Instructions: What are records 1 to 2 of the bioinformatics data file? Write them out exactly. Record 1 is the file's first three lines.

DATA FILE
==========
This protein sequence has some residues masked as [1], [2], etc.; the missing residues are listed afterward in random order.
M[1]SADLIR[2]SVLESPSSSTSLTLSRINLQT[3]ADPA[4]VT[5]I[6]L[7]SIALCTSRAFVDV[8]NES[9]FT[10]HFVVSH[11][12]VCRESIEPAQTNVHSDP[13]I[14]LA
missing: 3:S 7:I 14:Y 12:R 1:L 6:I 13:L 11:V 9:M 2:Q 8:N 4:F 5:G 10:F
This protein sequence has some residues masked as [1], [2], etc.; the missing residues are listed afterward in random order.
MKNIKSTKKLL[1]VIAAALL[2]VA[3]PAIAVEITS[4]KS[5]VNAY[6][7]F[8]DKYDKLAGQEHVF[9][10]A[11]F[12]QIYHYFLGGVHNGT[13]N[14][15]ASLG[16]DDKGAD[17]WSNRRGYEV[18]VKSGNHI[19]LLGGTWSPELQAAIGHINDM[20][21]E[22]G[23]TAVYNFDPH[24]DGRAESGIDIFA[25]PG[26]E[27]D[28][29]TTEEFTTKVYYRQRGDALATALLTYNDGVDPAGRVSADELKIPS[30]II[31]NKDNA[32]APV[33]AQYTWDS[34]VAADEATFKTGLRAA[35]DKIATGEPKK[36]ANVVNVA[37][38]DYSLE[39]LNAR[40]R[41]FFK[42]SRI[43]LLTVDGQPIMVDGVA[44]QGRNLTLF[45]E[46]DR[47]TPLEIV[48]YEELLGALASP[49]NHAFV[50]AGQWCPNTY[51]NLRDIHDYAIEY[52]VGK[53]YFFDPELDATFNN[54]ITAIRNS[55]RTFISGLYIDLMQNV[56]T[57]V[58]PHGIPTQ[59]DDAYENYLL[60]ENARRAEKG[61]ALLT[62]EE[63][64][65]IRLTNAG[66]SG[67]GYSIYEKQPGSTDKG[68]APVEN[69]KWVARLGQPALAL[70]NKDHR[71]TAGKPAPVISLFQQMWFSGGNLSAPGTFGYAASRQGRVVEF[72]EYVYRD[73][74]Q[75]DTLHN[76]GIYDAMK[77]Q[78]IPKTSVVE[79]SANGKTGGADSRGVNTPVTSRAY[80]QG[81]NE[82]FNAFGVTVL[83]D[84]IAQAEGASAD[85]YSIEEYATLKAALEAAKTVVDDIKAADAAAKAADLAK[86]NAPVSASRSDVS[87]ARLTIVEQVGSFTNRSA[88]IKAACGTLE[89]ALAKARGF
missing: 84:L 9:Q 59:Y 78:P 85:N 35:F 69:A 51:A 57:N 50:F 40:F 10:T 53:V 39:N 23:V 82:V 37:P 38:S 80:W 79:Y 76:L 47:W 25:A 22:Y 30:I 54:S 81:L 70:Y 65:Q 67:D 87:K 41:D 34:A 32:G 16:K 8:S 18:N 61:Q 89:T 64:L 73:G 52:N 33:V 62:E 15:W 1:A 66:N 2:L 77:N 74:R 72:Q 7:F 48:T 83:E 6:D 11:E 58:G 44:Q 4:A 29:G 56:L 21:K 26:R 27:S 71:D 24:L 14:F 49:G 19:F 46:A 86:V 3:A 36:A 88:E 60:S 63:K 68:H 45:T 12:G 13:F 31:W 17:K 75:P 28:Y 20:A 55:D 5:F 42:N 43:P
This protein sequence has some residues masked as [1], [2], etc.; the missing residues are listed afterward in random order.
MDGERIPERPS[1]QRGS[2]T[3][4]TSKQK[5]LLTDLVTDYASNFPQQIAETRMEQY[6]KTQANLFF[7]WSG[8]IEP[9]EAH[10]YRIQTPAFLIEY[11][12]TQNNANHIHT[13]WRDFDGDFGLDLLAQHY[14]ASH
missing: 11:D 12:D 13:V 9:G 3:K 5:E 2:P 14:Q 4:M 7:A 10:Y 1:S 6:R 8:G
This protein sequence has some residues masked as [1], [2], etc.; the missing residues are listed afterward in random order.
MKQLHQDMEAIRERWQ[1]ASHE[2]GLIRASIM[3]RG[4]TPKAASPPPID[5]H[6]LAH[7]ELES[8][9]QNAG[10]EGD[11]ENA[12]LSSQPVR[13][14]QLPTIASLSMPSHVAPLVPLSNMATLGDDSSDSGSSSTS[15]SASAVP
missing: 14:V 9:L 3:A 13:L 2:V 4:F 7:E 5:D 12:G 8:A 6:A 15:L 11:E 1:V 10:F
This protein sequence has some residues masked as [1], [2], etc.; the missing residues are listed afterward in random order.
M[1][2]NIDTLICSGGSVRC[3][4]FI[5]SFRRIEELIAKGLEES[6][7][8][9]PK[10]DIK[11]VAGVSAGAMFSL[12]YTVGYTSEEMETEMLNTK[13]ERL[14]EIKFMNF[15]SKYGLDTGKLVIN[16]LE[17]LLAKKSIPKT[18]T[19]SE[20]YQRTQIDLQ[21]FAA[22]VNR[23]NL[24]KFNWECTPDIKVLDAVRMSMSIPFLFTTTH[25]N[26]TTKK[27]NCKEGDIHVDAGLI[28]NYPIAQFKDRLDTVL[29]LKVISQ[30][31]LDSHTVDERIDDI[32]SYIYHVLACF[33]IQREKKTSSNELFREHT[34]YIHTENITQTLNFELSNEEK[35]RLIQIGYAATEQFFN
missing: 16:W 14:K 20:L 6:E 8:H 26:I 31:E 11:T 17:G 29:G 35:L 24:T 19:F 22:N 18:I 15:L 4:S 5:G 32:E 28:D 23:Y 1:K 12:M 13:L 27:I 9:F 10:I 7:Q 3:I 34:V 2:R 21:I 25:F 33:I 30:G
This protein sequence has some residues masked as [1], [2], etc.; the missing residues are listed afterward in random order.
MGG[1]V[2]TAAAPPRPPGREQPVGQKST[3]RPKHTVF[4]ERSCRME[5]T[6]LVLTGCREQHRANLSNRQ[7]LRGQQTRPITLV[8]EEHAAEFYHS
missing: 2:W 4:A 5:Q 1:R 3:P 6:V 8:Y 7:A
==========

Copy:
This protein sequence has some residues masked as [1], [2], etc.; the missing residues are listed afterward in random order.
M[1]SADLIR[2]SVLESPSSSTSLTLSRINLQT[3]ADPA[4]VT[5]I[6]L[7]SIALCTSRAFVDV[8]NES[9]FT[10]HFVVSH[11][12]VCRESIEPAQTNVHSDP[13]I[14]LA
missing: 3:S 7:I 14:Y 12:R 1:L 6:I 13:L 11:V 9:M 2:Q 8:N 4:F 5:G 10:F
This protein sequence has some residues masked as [1], [2], etc.; the missing residues are listed afterward in random order.
MKNIKSTKKLL[1]VIAAALL[2]VA[3]PAIAVEITS[4]KS[5]VNAY[6][7]F[8]DKYDKLAGQEHVF[9][10]A[11]F[12]QIYHYFLGGVHNGT[13]N[14][15]ASLG[16]DDKGAD[17]WSNRRGYEV[18]VKSGNHI[19]LLGGTWSPELQAAIGHINDM[20][21]E[22]G[23]TAVYNFDPH[24]DGRAESGIDIFA[25]PG[26]E[27]D[28][29]TTEEFTTKVYYRQRGDALATALLTYNDGVDPAGRVSADELKIPS[30]II[31]NKDNA[32]APV[33]AQYTWDS[34]VAADEATFKTGLRAA[35]DKIATGEPKK[36]ANVVNVA[37][38]DYSLE[39]LNAR[40]R[41]FFK[42]SRI[43]LLTVDGQPIMVDGVA[44]QGRNLTLF[45]E[46]DR[47]TPLEIV[48]YEELLGALASP[49]NHAFV[50]AGQWCPNTY[51]NLRDIHDYAIEY[52]VGK[53]YFFDPELDATFNN[54]ITAIRNS[55]RTFISGLYIDLMQNV[56]T[57]V[58]PHGIPTQ[59]DDAYENYLL[60]ENARRAEKG[61]ALLT[62]EE[63][64][65]IRLTNAG[66]SG[67]GYSIYEKQPGSTDKG[68]APVEN[69]KWVARLGQPALAL[70]NKDHR[71]TAGKPAPVISLFQQMWFSGGNLSAPGTFGYAASRQGRVVEF[72]EYVYRD[73][74]Q[75]DTLHN[76]GIYDAMK[77]Q[78]IPKTSVVE[79]SANGKTGGADSRGVNTPVTSRAY[80]QG[81]NE[82]FNAFGVTVL[83]D[84]IAQAEGASAD[85]YSIEEYATLKAALEAAKTVVDDIKAADAAAKAADLAK[86]NAPVSASRSDVS[87]ARLTIVEQVGSFTNRSA[88]IKAACGTLE[89]ALAKARGF
missing: 84:L 9:Q 59:Y 78:P 85:N 35:F 69:A 51:A 57:N 50:F 40:F 10:T 53:V 39:N 23:V 82:V 37:P 38:S 80:W 79:Y 76:L 47:W 25:A 22:Y 30:I 54:S 81:L 70:Y 65:Q 67:D 87:K 41:D 34:A 32:G 16:K 8:S 18:N 61:Q 89:T 64:L 73:G 52:N 33:V 62:E 15:W 1:A 66:N 2:L 77:N 74:R 72:Q 7:F 48:T 83:E 6:D 11:E 58:G 44:Q 4:A 29:G 56:L 21:K 26:R 27:S 71:D 24:L 14:F 49:G 19:F 46:A 86:V 3:A 36:A 88:E 60:S 63:K 68:H 45:T 12:G 13:F 31:W 17:K 75:P 28:Y 20:A 55:D 5:F 42:N 43:P